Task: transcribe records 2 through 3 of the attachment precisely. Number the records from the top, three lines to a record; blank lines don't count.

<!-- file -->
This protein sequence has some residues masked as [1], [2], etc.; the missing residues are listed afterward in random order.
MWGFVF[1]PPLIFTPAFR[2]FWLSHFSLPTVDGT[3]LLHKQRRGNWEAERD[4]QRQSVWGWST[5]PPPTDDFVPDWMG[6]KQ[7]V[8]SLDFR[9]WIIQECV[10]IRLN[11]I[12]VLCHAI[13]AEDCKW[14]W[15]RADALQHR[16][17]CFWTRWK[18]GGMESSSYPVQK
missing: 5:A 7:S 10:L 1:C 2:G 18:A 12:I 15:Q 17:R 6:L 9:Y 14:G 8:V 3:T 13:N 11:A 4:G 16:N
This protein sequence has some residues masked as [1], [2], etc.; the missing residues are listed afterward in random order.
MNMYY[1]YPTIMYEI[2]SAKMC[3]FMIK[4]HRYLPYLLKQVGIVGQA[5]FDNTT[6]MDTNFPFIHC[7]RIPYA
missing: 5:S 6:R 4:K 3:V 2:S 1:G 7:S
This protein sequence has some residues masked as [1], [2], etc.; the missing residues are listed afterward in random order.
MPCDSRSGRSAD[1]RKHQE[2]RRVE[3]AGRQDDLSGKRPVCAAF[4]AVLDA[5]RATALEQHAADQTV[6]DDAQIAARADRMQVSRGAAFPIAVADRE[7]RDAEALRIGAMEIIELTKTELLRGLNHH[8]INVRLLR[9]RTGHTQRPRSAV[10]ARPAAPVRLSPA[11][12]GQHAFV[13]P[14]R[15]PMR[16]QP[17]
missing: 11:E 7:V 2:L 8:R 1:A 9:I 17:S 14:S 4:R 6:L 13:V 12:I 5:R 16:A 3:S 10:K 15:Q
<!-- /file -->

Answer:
This protein sequence has some residues masked as [1], [2], etc.; the missing residues are listed afterward in random order.
MNMYY[1]YPTIMYEI[2]SAKMC[3]FMIK[4]HRYLPYLLKQVGIVGQA[5]FDNTT[6]MDTNFPFIHC[7]RIPYA
missing: 5:S 6:R 4:K 3:V 2:S 1:G 7:S
This protein sequence has some residues masked as [1], [2], etc.; the missing residues are listed afterward in random order.
MPCDSRSGRSAD[1]RKHQE[2]RRVE[3]AGRQDDLSGKRPVCAAF[4]AVLDA[5]RATALEQHAADQTV[6]DDAQIAARADRMQVSRGAAFPIAVADRE[7]RDAEALRIGAMEIIELTKTELLRGLNHH[8]INVRLLR[9]RTGHTQRPRSAV[10]ARPAAPVRLSPA[11][12]GQHAFV[13]P[14]R[15]PMR[16]QP[17]
missing: 11:E 7:V 2:L 8:R 1:A 9:I 17:S 14:S 4:R 6:L 13:V 12:I 5:R 16:A 3:S 10:K 15:Q